The children’s bread and dogs’ crumbs—Mark 7:24-30

Jesus had taken his disciples into Gentile territory to get away from the crowds (Mk 7:24). Even if Jesus temporarily escaped the paparazzi and the tabloids, however, he was too popular to fully evade notice; he could not even take his disciples on a private retreat without someone finding him. A woman had a desperate need, so desperate that she didn’t care that Jesus was on vacation; she needed deliverance for her daughter.

Aside from the fact that she was interrupting Jesus’s down time, she was, worst of all, a Gentile. And not just any Gentile: she was a Syrophoenician. Jesus was in the region of Tyre in Phoenicia; Jesus’s disciples would know Phoenicia as the region where wicked Jezebel was from—though also the region of a woman who had received the prophet Elijah. Mark identifies this region as Syrophoenicia, to distinguish it from the Phoenician colonies in north Africa (founded after the time of Jezebel).

Jesus had just been teaching his disciples that outward ritual purity is not what matters (7:1-23). That theme sheds some light on his interaction with the Gentile woman here.

Mark also tells us that the woman was a “Greek” (literally in Mark 7:26, though some translations more blandly proclaim her a “Gentile”). That is, she not only lived among descendants of the ancient Phoenicians, but she also belonged to what had been the ruling citizen class since the time of Alexander the Great. She belonged to the privileged class that often maintained its wealth by exploiting the poorer farmers in outlying areas, both Phoenician and Jewish.

Now, however, this elite woman is desperate. Another Gospel indicates that the disciples wanted Jesus to send her away (Matt 15:23), just as they tried to keep young children or others tried to keep a blind beggar from imposing on Jesus (Mark 10:13, 48), just as a disciple once tried to protect Elisha from interruptions (2 Kgs 4:27). But this woman remains persistent. Although we cannot read too much into verb tenses, it is possible that the Greek imperfect verb tense might indicate that she not only asked Jesus to deliver her daughter, but kept pestering him. Certainly, Matthew is clear that she refuses to be put off (Matt 15:22-25).

Jesus, however, puts her off, insisting that his mission is to the “children” first, i.e., to God’s people; the children’s bread should not be thrown to the dogs. This woman belonged to a social class that had been consuming other people’s bread, taking food from other children’s mouths, for a long time. Now desperation had forced this member of the elite to humble herself and plead for help from a Jewish teacher—and he humiliates her even more! Calling someone a dog back then, whether of the male or female variety, meant essentially what it means today. It was one of the most grievous insults of antiquity, and while Jesus does not directly call her a dog (he simply makes a comparison), she could have taken offense and left.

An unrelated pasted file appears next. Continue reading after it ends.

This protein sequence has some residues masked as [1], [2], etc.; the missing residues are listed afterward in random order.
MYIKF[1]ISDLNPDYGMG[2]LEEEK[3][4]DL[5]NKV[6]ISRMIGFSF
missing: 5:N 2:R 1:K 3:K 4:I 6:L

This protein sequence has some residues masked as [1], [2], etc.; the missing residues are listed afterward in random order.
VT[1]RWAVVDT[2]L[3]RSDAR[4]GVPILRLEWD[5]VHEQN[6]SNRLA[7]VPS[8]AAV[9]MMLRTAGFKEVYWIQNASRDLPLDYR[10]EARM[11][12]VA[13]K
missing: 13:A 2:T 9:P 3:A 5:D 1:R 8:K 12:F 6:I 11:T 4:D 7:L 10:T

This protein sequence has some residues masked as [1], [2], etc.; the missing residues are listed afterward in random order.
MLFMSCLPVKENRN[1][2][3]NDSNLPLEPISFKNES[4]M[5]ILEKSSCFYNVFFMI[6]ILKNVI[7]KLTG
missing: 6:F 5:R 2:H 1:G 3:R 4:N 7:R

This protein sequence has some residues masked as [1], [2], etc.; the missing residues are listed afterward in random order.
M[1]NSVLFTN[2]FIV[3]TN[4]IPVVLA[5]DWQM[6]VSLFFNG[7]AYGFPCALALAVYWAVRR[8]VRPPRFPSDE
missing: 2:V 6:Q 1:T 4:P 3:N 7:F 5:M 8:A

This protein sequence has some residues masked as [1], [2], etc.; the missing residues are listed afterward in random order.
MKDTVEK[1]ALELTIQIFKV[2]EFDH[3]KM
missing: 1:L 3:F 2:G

She, however, is too desperate to give up. She humbles herself yet further, and construes Jesus’s image the way it could be applied in her Gentile environment. In her Gentile setting, people sometimes had pet dogs, and of course messy children dropped crumbs. She doesn’t need to be treated as an Israelite; Jesus’s power is so great that even the leftover crumbs from the table will be enough to deliver her daughter (Mark 7:28). Jesus counts her persistence and humility as faith, and answers her request (7:29-30).

The way Jesus treats this woman fits many of Mark’s surrounding narratives. Desperate to get help from the only one who can heal their friend, four men tear up a roof to get their friend to Jesus. Jesus calls this insistence “faith” (Mark 2:5). A woman with a flow of blood can make ritually impure anyone she touches or anyone whose clothes she touches (Lev 15:25-27). Nevertheless, yet she has to get to Jesus. She presses her way through the crowds and touches Jesus’s garment, with an expression of scandalous faith (Mark 5:25-34). Jesus invites her to testify publicly of her healing, even though in the eyes of the crowd, her act had made Jesus impure for the rest of that day. Jesus is not ashamed to be identified with us in our brokenness, so that he might make us whole. People try to keep blind Bartimaeus from Jesus, but he will not let anything keep him from Jesus (Mark 10:47-48).

Do you see the pattern? Many of the people who needed help from Jesus faced one barrier or another. But when they faced the barriers or things went wrong, they did not give up. Like the Syrophoenician woman, they recognized that Jesus was the only answer to their need, and they would not let anything keep them from getting to Jesus. Like the farmer or merchant in Jesus’s parables of the treasure in the field or the pearl of great price (Matt 13:44-46), they recognized that Jesus was worth so much that they would give up everything else to have him and what he offers.

When things go wrong, do we simply shrug and give up, feeling like God is far away? Or do we persist in faith, trusting God no matter what? Even if his answer is delayed, or even if we do not get the particular blessing we seek, there is a blessing for those who hold firm in faith. Jesus is worth everything. Do not let any problem, anyone’s disapproval, or even what seems a divine rebuff itself, distract you from pressing in and seeking God with all your heart.

Craig S. Keener is professor at Asbury Theological Seminary and the author of many books, including Miracles: The Credibility of the New Testament Accounts (Baker Academic), and two commentaries on Matthew’s Gospel.

Previous Post

Ancient Biography and the Historical Jesus–32 minutes

Next Post

Gospels and ancient biographies (1/2 hour)

Related Posts